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image Image 1 for SM (12) 9/4/19 (13) 2/2/5 (14) 2/2/4
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image Image 3 for SM (12) 9/4/19 (13) 2/2/5 (14) 2/2/4
  • image Image 1 for SM (12) 9/4/19 (13) 2/2/5 (14) 2/2/4
  • image Image 2 for SM (12) 9/4/19 (13) 2/2/5 (14) 2/2/4
  • image Image 3 for SM (12) 9/4/19 (13) 2/2/5 (14) 2/2/4

Reference number

SM (12) 9/4/19 (13) 2/2/5 (14) 2/2/4


Record drawings of designs for the Printing Office Court, two dated March 1807 (3)


12 The Plan of the Principal Story 13 The Plan of the Basement Story 14 Plan of part of the Basement storey &c


(12-14) bar scale


12 as above, The Bank of England, Court, Accountant General, Passage (three times), Vestibule, 28 ft by 25 ft, 80':0" by 25':0", Court (twice), Upper part of Barrack / Room, Court (twice) 13 as above, The Bank of England, Court (four times), Passage, (pencil) Engine 14 as above, The Bank of England, equal (twice)

Signed and dated

  • (12) Lincolns Inn Fields March 11th 1807 (13) Lincolns Inn Fields. March 11th 1807


Soane office


(12-13) Edmeads & Pine 1801


A design for the Printing Office Court was approved in January 1807. Another design was approved in October 1807. The multi-storey buildings surrounding the Printing Office Court were devoted to the process of printing bank notes, from the importing of paper to the drying of banknotes. The narrow offices on the west side of the court housed the thirty printing presses. Adjacent to the offices were the Engravers Rooms. On the opposite side of the Court stood clerical offices and storage.

The printing of bank notes had been contracted out to a London printer until 1791 when the process was moved onto the Bank's premises, setting up in an office over the Barracks (1:7). Despite working on site, the printer operated independently and under the only occassional supervision of a Bank clerk. The advent of 1 and 2 banknotes in 1797 greatly increased the printers' duties, from three employees in 1792 to twenty in 1800, and with eighteen presses in use (Mackenzie, p.40). The charcoal fumes heating the copper plates were causing illness within the confined rooms and the Bank's chief printer, Garnet Terry, repeatedly requested more space (Mackenzie, p.44). In March 1808 the new Printing Offices were finally finished. The handpresses had been replaced by machines, a faster and healthier alternative, and were housed in long rooms with windows on either side.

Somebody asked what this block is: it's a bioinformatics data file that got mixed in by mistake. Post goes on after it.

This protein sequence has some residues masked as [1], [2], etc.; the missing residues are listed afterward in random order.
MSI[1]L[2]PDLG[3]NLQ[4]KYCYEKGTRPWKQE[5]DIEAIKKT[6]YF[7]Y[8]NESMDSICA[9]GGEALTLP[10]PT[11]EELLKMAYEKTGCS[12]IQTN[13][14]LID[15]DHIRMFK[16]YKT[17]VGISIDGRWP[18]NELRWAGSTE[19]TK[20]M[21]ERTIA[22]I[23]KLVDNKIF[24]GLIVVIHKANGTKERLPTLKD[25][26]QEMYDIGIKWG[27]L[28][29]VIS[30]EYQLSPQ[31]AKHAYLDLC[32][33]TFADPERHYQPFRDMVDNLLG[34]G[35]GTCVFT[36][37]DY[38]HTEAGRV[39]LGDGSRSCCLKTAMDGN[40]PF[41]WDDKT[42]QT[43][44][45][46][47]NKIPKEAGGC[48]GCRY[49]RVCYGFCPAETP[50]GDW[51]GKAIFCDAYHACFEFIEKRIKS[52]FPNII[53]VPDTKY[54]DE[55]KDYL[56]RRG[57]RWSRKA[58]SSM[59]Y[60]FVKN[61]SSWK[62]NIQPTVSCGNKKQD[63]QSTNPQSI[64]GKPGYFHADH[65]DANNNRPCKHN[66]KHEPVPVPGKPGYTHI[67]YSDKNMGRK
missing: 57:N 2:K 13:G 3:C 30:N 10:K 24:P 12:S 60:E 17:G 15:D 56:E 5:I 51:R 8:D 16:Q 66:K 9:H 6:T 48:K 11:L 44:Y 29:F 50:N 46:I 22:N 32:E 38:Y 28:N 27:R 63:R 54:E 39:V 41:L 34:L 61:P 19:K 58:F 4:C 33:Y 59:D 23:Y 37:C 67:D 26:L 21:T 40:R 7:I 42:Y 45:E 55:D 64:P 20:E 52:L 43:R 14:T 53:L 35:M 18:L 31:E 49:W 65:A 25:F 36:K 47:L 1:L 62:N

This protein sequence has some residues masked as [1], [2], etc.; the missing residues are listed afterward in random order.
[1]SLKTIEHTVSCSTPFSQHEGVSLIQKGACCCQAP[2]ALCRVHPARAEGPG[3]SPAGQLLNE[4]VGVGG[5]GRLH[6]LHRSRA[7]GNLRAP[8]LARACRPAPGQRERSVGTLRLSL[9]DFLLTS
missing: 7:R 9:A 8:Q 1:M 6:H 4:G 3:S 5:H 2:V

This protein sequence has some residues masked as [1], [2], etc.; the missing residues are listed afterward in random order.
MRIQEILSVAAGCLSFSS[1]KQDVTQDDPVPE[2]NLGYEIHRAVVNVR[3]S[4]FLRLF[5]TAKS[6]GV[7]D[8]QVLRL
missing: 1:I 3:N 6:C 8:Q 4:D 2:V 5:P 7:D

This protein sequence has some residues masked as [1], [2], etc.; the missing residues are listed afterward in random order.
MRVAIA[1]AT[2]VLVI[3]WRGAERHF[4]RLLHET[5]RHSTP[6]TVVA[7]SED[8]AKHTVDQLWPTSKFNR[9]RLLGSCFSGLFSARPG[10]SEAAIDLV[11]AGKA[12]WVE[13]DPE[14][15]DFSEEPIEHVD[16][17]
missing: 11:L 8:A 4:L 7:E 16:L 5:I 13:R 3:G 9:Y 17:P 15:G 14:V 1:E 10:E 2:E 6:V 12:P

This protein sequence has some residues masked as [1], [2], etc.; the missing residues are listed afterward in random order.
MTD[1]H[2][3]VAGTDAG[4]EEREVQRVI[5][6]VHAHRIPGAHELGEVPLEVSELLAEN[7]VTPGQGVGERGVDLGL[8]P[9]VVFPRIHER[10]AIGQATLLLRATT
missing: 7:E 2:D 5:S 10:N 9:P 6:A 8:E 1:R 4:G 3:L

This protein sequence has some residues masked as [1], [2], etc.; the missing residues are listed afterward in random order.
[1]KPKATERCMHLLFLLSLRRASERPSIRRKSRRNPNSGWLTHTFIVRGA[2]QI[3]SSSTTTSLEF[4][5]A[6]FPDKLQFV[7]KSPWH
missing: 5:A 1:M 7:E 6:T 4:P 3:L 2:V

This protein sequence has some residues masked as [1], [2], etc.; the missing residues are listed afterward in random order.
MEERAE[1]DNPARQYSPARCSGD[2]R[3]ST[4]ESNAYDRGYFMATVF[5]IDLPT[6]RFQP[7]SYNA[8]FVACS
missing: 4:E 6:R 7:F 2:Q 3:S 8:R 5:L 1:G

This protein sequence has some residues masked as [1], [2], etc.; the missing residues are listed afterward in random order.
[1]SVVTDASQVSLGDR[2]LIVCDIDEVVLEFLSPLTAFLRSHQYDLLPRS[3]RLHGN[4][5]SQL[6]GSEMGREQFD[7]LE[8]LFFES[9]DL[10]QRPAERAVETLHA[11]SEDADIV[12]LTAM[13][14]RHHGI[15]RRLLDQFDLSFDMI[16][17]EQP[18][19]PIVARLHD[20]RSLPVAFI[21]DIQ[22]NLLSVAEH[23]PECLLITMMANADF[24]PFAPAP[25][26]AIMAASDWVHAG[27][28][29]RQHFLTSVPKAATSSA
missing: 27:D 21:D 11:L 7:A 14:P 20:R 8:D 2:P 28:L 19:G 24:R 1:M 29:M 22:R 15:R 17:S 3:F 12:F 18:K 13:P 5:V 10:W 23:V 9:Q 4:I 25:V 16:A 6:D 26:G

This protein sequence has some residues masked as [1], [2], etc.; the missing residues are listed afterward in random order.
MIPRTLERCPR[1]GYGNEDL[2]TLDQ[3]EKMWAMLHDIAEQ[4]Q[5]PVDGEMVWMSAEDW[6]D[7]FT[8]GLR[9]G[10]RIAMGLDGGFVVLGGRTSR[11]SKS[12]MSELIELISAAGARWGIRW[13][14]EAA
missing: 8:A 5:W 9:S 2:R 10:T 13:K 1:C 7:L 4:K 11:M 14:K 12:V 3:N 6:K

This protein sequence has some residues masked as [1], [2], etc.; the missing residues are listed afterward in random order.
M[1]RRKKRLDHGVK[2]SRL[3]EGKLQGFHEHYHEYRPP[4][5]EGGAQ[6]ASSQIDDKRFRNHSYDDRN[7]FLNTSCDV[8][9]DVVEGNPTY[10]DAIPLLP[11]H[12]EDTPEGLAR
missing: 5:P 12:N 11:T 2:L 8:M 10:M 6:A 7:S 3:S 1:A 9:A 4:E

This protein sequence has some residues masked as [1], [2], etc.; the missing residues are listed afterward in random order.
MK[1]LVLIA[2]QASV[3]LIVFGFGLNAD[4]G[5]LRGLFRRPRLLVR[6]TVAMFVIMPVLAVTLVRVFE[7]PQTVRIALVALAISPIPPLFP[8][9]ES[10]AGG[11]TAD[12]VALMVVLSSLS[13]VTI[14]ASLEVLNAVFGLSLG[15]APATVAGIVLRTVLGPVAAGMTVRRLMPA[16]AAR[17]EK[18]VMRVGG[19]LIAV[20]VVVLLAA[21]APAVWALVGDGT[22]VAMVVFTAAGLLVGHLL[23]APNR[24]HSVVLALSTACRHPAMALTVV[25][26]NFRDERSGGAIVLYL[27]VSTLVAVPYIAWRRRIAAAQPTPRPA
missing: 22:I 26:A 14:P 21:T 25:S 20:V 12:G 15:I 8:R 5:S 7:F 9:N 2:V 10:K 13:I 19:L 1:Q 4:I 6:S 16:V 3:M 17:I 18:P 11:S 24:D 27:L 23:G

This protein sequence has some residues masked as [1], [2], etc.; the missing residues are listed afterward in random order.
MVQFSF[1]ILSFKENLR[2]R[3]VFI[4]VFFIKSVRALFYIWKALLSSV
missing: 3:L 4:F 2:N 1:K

M. Acres, The Bank of England from within, 1931, pp. 322-345; A.D. Mackenzie, The Bank of England note: a history of its printing, 1953.



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Sir John Soane's collection includes some 30,000 architectural, design and topographical drawings which is a very important resource for scholars worldwide. His was the first architect’s collection to attempt to preserve the best in design for the architectural profession in the future, and it did so by assembling as exemplars surviving drawings by great Renaissance masters and by the leading architects in Britain in the 17th and 18th centuries and his near contemporaries such as Sir William Chambers, Robert Adam and George Dance the Younger. These drawings sit side by side with 9,000 drawings in Soane’s own hand or those of the pupils in his office, covering his early work as a student, his time in Italy and the drawings produced in the course of his architectural practice from 1780 until the 1830s.

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